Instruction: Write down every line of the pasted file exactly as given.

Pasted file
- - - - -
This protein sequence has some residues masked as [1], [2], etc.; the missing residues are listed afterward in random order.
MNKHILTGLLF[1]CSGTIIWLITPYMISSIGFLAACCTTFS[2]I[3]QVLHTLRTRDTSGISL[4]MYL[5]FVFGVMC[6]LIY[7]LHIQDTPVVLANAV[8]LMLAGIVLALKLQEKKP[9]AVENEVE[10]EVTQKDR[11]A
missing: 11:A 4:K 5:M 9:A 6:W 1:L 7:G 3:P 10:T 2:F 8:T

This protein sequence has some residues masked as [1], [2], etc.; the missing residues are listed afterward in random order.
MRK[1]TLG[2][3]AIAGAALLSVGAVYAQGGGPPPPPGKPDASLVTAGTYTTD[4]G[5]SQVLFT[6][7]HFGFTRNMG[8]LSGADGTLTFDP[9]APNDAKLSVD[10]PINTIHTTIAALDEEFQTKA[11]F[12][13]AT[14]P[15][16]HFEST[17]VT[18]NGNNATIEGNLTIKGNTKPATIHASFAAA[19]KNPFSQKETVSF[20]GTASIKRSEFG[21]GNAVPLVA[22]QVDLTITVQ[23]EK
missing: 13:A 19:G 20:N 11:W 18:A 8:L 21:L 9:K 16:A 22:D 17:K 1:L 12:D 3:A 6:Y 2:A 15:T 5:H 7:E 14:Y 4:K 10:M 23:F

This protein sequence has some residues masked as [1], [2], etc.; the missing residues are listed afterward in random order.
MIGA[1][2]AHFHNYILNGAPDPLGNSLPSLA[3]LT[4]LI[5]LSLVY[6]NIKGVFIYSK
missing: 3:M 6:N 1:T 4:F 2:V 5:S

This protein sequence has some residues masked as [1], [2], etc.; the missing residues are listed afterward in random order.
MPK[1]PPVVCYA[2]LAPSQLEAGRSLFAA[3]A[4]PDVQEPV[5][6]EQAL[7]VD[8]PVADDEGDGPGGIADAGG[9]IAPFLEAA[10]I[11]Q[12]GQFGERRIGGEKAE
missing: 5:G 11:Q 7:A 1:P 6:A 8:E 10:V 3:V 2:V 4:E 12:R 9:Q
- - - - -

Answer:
This protein sequence has some residues masked as [1], [2], etc.; the missing residues are listed afterward in random order.
MNKHILTGLLF[1]CSGTIIWLITPYMISSIGFLAACCTTFS[2]I[3]QVLHTLRTRDTSGISL[4]MYL[5]FVFGVMC[6]LIY[7]LHIQDTPVVLANAV[8]LMLAGIVLALKLQEKKP[9]AVENEVE[10]EVTQKDR[11]A
missing: 11:A 4:K 5:M 9:A 6:W 1:L 7:G 3:P 10:T 2:F 8:T

This protein sequence has some residues masked as [1], [2], etc.; the missing residues are listed afterward in random order.
MRK[1]TLG[2][3]AIAGAALLSVGAVYAQGGGPPPPPGKPDASLVTAGTYTTD[4]G[5]SQVLFT[6][7]HFGFTRNMG[8]LSGADGTLTFDP[9]APNDAKLSVD[10]PINTIHTTIAALDEEFQTKA[11]F[12][13]AT[14]P[15][16]HFEST[17]VT[18]NGNNATIEGNLTIKGNTKPATIHASFAAA[19]KNPFSQKETVSF[20]GTASIKRSEFG[21]GNAVPLVA[22]QVDLTITVQ[23]EK
missing: 13:A 19:G 20:N 11:W 18:A 8:L 21:L 9:K 16:A 22:D 17:K 1:L 12:D 3:A 6:Y 2:A 15:T 5:H 7:E 14:Y 4:K 10:M 23:F

This protein sequence has some residues masked as [1], [2], etc.; the missing residues are listed afterward in random order.
MIGA[1][2]AHFHNYILNGAPDPLGNSLPSLA[3]LT[4]LI[5]LSLVY[6]NIKGVFIYSK
missing: 3:M 6:N 1:T 4:F 2:V 5:S

This protein sequence has some residues masked as [1], [2], etc.; the missing residues are listed afterward in random order.
MPK[1]PPVVCYA[2]LAPSQLEAGRSLFAA[3]A[4]PDVQEPV[5][6]EQAL[7]VD[8]PVADDEGDGPGGIADAGG[9]IAPFLEAA[10]I[11]Q[12]GQFGERRIGGEKAE
missing: 5:G 11:Q 7:A 1:P 6:A 8:E 10:V 3:V 2:V 4:E 12:R 9:Q